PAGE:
How does the law protect seals?

What is the law that governs the protection of seals?

Seals are protected by the Conservation of Seals Act 1970.

Is the killing of seals prohibited?

The Conservation of Seals Act 1970 does not prohibit the killing of seals. However, it does regulate the way in which seals are killed in the following ways:

Prohibited methods of killing seals

It is a criminal offence under the Conservation of Seals Act 1970 to use or attempt to use, for the purpose of killing or taking a seal, a poisonous substance or to use or attempt to use, for the purpose of killing, injuring or taking a seal, a firearm other than a rifle using ammunition having a muzzle energy of not less than 600 footpounds and a bullet weighing not less than 45 grains.

Close seasons for seals

There is an annual close season for grey seals (seals of the species known as Halichoerus grypus) extending from 1 September to 31 December.

There is an annual close season for common seals (seals of the species known as Phoca vitulina) extending from 1 June to 31 August.

It is a criminal offence to wilfully kill, injure or take a seal during the close season or to attempt to do so.

Orders prohibiting the killing of seals

The Conservation of Seals Act 1970 gives the Secretary of State the power to make an order prohibiting the killing, injuring or taking of seals in an area where such an order is necessary for the proper conservation of seals.

Since the Conservation of Seals Act 1970 was passed the Secretary of State has made a number of such orders.

It is a criminal offence to wilfully kill, injure or take a seal in contravention of any such order made or to attempt to do so.

What defences are available?

The following defences are available to a person charged with a criminal offence under the Conservation of Seals Act 1970:

  • where a person takes or attempts to take a seal which had been disabled otherwise than by that person’s act and the seal was taken or is to be taken solely for the purpose of tending it and releasing it when no longer disabled;
  • where the killing or injuring of a seal was unavoidable as an incidental result of a lawful action;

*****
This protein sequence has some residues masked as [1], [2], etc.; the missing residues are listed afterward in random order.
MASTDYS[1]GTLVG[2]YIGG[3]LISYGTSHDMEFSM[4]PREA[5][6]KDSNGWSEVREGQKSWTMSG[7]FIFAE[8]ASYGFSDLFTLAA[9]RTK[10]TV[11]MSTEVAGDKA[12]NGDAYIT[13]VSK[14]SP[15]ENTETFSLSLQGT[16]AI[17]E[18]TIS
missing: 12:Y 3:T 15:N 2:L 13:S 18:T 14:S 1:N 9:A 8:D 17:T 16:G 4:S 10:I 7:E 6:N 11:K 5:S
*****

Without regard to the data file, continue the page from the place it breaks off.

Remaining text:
• where the killing or attempted killing of a seal was done to prevent it from causing damage to a fishing net or fishing tackle in the person’s possession or in the possession of a person at whose request the seal was killed or an attempt to kill the seal was carried out, provided that at the time the seal was in the vicinity of such net or tackle;
  • where a person kills a seal which had been so seriously disabled otherwise than by that person’s act that there was no reasonable chance of it recovering;
  • where a person has a licence to carry out the act.

What powers does the Conservation of Seals Act 1970 give to the police?

The Conservation of Seals Act 1970 gives the police the power to stop a person and search any vehicle or boat which they may be using where there are reasonable grounds to believe that the person is committing an offence under the Act. The police also have the power to arrest a person if they fail to give their name and address to the police.

The Conservation of Seals Act 1970 gives the police the power to seize any seal, seal skin, firearm, ammunition or poisonous substance found and the power to sell or dispose of any seal seized.

What powers does the Conservation of Seals Act 1970 give to the Courts?

Where a criminal offence is committed the Court has the power to fine the person guilty of the offence. The Court can also order the forfeiture of any seal or seal skin in respect of which the offence was committed or any seal, seal skin, firearm, ammunition or poisonous substance found in a person’s possession at the time of the offence.

What other powers does the Conservation of Seals Act 1970 give to the Secretary of State?

Licences

The Conservation of Seals Act 1970 gives the Secretary of State the power to grant a licence to a person authorising that person to commit acts which would otherwise be prohibited by the Act. A licence can be granted for the following purposes:

  • for scientific or educational purposes;
  • for the purposes of any zoological gardens or collection;
  • for the prevention of damage to fisheries;
  • for the reduction of a population surplus of seals for management purposes;
  • for the use of a population surplus of seals as a resource;
  • for the protection of flora or fauna.

Entry upon land

The Conservation of Seals Act 1970 gives the Secretary of State the power to authorise a person to go onto land for the purpose of obtaining information relating to seals and to kill or take seals for the purpose of preventing damage to fisheries by seals.